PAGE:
As managers, in companies, you manage someone else’s money and possessions and you have a responsibility to deal in a favorable way with it … or as the parable says … be replaced.
Or, as my brother-n-law Mark has said in speaking of a co-worker:
“He would make a great manager, if under constant supervision.”
So in the Gospel lesson much conniving and cooking of the books ensue.
Managers at time try to figure out a solution.
4 I have decided what to do, so that when I am removed from management, people may [still think well of me] receive me into their houses.’
For managers and for us all, self preservation is a strong motivator.
5 …, ‘How much do you owe my master?’ 6 … ‘A hundred measures of oil.’ … sit down quickly and write fifty.’ 7 … ‘And how much do you owe?’ …, ‘A hundred measures of wheat.’ He said to him, ‘Take your bill, and write eighty.’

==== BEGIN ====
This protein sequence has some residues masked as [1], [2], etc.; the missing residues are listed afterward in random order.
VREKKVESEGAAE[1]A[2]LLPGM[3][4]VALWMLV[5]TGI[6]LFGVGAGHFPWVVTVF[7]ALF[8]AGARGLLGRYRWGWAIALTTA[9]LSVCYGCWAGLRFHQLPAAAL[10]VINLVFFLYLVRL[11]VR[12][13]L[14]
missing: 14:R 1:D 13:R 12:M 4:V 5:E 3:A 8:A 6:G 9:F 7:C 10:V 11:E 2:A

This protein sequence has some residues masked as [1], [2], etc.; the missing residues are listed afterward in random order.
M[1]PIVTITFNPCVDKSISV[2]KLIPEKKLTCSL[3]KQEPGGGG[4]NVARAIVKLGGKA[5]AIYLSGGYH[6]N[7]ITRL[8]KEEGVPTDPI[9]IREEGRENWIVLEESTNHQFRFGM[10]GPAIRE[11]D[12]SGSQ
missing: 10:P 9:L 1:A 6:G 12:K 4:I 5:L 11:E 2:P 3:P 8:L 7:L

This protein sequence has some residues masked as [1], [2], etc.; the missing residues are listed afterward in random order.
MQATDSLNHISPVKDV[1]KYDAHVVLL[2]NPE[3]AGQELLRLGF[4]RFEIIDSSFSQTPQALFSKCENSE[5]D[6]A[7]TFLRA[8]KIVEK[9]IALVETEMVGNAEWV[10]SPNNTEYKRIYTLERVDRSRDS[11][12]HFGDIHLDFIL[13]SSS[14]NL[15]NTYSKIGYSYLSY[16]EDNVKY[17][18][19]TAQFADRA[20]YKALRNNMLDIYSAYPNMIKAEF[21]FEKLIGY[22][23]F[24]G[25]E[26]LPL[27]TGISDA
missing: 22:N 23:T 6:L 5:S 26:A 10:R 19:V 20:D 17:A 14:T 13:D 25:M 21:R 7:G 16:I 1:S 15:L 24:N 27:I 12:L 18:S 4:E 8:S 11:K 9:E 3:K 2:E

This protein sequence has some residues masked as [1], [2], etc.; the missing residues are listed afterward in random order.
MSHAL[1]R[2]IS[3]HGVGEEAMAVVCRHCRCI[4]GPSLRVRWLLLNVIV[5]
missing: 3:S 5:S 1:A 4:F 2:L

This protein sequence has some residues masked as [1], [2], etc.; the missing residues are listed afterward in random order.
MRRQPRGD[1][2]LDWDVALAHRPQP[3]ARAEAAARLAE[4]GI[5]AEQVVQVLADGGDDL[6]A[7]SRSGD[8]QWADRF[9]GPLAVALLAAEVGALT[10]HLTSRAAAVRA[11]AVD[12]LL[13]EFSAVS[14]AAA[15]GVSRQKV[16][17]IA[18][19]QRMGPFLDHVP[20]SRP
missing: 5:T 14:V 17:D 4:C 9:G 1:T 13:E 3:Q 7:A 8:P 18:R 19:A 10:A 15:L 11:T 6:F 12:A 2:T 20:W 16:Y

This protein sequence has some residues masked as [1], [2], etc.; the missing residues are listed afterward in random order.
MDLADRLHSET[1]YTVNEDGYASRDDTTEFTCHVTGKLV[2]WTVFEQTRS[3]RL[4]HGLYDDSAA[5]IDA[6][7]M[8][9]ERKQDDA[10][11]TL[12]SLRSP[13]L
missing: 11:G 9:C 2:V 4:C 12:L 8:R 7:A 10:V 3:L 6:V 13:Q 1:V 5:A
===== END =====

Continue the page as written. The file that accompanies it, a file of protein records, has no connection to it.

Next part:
The object for the manager was to do damage control. With this scheme the shortage would disappear, or the income would look to be much smaller than the owner thought. And if he is found out, the customers would still think well of him.
It has even been suggested that the manager had falsified the amounts in the original billings and pocketed the surplus.
Certainly this is not out of the realm of possibilities.
Popular Commentary on the Bible P.E. Kretzmann Pg. 354
At a meeting many years ago it was made known that a co-worker had defrauded the company. He had sold instruments for the company but sold the trade-ins for his own profit. The company was unaware of the trades as the manager’s paperwork showed only a cash transaction with no trade in information.
The manager personally picked the trade in instruments and sold them out of his garage – to other customers - so the company lost the profit on the trades and future company business.
Interestingly, my boss’ son who mediated the affair and meeting had compassion on the worker and allowed him to remain with the company though under supervision of another as he had a wife and two small children.
Faced with a crisis many are clever though dishonest in solving problems.